There is no law in Florida that requires an employer to provide a reason for why they’re firing an employee. Only in an unlawful termination lawsuit is an employer required to provide a “legitimate, non-discriminatory” reason for the termination.  If an employee proves the basic elements of a wrongful termination claim, the burden then shifts to the employer to offer a “legitimate, non-discriminatory” reason for their actions. For example, an employer could cite poor performance or violation of company policy as the reason for the employee’s termination.

Continue reading

After an employer offers a “legitimate, non-discriminatory” reason for termination, the burden shifts back to the employee to show that the employer’s reason was not true. So, if an employer claims the employee was fired for poor performance, yet the employee has always had excellent performance reviews, this could satisfy the employee’s burden of proving the employer’s reason is not worthy of belief or “pretextual.”

Ask Why You’re Being Fired

If an employee thinks they’ve been fired unlawfully it never hurts to ask why.  Sometimes, an employer will open-up and give you hints into the real reason you were fired.  Direct evidence of unlawful termination is extremely rare these days.  Most unlawful termination cases are built on circumstantial evidence.  Admissions of fact by the decision-maker at the termination meeting could make the difference between winning and losing an unlawful termination case in Florida.

Signing Termination Paperwork

First, before signing anything you should always read what you’re signing.  This is good advice in everything you do.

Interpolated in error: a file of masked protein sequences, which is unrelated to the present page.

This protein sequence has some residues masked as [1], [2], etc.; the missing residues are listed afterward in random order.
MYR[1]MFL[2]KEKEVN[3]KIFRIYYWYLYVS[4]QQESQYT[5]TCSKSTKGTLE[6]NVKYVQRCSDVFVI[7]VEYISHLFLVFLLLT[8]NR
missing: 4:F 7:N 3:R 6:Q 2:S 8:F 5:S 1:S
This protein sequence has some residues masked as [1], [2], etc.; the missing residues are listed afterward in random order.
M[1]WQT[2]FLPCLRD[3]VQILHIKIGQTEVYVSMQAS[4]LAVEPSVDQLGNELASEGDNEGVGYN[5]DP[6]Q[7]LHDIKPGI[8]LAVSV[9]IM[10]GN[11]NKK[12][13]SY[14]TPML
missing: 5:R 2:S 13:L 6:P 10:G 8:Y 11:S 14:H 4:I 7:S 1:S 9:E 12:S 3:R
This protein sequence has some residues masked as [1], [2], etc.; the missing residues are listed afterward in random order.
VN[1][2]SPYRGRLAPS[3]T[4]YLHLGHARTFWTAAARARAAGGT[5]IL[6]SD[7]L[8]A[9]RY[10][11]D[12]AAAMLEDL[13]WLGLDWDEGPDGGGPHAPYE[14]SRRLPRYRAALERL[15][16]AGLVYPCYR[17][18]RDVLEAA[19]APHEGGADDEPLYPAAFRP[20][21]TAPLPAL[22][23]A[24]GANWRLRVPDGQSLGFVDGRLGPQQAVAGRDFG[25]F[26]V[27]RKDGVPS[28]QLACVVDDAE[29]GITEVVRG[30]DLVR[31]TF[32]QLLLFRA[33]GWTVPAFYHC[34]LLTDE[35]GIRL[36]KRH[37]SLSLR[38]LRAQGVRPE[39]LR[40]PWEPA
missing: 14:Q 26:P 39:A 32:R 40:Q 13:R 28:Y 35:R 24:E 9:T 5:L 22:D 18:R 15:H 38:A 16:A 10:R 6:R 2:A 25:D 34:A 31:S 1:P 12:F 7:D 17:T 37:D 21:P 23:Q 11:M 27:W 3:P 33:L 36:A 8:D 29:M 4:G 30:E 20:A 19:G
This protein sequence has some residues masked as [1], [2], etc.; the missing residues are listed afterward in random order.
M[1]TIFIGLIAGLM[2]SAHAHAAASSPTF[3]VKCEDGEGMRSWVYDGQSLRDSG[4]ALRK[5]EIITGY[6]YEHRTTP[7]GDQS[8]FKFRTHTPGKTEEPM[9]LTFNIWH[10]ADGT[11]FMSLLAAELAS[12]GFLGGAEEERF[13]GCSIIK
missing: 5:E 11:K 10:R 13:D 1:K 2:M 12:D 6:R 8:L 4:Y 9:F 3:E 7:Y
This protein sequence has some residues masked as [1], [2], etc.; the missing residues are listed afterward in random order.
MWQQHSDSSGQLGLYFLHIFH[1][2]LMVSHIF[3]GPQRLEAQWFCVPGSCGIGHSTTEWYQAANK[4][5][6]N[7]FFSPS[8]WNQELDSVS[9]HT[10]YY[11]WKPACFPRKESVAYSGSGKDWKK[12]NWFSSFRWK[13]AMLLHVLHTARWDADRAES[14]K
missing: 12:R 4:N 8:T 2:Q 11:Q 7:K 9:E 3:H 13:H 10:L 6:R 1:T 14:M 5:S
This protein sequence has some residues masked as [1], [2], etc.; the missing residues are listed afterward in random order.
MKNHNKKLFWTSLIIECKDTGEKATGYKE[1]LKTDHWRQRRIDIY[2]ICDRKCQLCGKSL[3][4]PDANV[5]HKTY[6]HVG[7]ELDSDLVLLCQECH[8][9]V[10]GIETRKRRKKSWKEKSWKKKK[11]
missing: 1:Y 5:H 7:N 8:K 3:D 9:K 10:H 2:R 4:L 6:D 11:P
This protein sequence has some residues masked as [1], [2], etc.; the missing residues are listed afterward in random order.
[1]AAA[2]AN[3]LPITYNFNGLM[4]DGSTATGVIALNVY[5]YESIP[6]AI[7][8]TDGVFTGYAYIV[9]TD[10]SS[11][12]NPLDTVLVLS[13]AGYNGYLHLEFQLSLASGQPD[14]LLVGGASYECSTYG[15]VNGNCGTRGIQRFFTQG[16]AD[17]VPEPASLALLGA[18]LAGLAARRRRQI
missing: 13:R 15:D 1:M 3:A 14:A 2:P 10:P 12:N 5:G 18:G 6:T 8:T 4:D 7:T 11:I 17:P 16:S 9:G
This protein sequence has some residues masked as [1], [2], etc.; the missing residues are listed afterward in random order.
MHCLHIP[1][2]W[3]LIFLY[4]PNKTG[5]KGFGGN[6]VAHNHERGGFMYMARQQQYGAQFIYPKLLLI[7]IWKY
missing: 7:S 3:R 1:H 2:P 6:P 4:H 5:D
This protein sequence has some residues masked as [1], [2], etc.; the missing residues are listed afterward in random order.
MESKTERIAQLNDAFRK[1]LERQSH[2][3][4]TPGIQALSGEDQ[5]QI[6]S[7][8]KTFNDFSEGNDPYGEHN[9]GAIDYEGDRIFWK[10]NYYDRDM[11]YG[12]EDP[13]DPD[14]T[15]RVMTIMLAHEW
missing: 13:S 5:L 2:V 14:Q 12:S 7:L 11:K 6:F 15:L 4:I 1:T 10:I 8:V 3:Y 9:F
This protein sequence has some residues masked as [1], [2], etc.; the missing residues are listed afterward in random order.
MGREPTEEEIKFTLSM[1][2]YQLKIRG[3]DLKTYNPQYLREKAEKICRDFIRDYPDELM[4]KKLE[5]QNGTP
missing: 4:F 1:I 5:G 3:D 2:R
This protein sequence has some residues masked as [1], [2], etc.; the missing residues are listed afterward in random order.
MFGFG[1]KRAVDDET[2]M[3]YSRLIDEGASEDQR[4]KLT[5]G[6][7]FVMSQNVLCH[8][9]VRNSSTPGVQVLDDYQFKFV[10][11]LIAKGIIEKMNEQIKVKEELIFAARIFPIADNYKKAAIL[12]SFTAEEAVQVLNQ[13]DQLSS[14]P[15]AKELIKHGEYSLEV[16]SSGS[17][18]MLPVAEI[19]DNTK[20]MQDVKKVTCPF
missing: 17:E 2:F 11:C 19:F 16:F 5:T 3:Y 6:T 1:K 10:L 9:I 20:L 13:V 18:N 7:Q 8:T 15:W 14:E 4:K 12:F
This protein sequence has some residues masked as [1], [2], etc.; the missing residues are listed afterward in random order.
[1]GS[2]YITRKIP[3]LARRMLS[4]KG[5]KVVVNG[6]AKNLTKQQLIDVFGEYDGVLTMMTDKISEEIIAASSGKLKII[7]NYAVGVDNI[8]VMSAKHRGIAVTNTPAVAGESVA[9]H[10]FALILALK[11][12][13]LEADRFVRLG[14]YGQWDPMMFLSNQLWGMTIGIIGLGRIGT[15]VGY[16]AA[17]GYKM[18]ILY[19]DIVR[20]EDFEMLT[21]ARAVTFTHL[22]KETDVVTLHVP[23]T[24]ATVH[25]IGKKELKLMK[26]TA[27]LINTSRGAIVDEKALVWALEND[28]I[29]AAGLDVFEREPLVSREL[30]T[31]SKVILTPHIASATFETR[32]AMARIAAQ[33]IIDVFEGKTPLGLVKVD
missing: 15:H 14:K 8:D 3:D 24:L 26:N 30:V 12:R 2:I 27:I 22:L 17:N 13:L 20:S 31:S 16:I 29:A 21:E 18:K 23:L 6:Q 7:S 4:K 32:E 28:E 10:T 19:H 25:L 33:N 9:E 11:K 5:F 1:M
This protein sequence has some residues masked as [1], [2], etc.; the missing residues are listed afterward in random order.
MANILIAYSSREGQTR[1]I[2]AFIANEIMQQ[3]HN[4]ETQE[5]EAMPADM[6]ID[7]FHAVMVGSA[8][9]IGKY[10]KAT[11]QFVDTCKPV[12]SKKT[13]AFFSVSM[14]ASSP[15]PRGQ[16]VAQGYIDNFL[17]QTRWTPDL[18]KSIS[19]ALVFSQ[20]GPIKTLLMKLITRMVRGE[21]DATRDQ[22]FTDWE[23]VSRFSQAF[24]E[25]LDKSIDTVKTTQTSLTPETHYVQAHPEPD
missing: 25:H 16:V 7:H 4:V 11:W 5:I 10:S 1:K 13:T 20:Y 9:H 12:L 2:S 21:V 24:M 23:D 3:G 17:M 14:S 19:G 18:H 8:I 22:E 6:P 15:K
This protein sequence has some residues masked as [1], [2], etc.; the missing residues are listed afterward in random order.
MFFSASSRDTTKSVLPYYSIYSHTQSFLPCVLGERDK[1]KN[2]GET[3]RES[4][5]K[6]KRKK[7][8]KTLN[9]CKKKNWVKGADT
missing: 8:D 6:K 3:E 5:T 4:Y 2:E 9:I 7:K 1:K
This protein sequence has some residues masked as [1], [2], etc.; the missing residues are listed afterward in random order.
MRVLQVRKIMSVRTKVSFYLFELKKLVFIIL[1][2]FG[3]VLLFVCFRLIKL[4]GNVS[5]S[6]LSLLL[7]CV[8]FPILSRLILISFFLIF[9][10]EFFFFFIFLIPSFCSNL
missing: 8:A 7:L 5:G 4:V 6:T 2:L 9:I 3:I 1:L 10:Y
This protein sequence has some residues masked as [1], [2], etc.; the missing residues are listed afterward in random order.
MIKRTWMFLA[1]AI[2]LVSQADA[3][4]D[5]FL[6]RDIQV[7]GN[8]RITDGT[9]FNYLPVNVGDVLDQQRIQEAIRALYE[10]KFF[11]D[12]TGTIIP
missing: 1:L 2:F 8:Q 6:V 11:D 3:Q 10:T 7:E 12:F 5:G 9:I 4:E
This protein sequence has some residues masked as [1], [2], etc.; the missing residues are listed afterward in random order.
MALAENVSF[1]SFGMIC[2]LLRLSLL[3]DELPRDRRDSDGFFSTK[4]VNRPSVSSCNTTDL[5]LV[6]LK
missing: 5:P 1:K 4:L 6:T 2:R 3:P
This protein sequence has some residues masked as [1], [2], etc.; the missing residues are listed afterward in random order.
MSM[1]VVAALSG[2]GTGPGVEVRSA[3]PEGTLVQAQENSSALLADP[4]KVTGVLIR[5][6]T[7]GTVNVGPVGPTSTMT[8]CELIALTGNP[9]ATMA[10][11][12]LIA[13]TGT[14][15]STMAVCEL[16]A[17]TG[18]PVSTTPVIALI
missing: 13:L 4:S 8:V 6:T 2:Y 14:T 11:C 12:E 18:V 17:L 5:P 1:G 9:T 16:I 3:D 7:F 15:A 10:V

Second, if the paper work cites to the reason why you’re fired and you disagree with that reason, write somewhere on the margin that you disagree with their reason.  You don’t want that document to be used against you later on as an admission.  For example, if the paperwork says you’re being fired for violating a company policy and you sign acknowledging the paperwork, it could be viewed as you’re agreeing with the employer’s position.  This doesn’t happen often, but you want to make sure the record is clear.

Most paperwork that you sign after a termination is to provide you with information on moving forward.  You’ll like receive information on extending health insurance benefits (COBRA) and rolling over 401k accounts, etc. However, you want to make sure you’re not signing your rights away.  I had a case once where the employee was fired and she was told she had to sign the document.  The employee didn’t read the document and she actually signed a severance release.  Thankfully, we were able to revoke the severance release and file a wrongful termination lawsuit, but had the employee waited she may have lost her right to sue.  So, it’s always a good idea to run any termination paperwork by a qualified employment lawyer first!

For More Information

For more information about unlawful terminations in Florida visit our website at LongoFirm.com. Also, don’t forget to subscribe to our YouTube channel!

The Longo Firm
12555 Orange Drive, Ste. 233
Davie, FL 33330
Tel: (954) 862-3608
Fax: (954) 944-1916

Micah J. Longo
Fla. Bar No. 97333
mlongo@longofirm.com

Older posts

© 2017 The Longo Firm Blog

Theme by Anders NorenUp ↑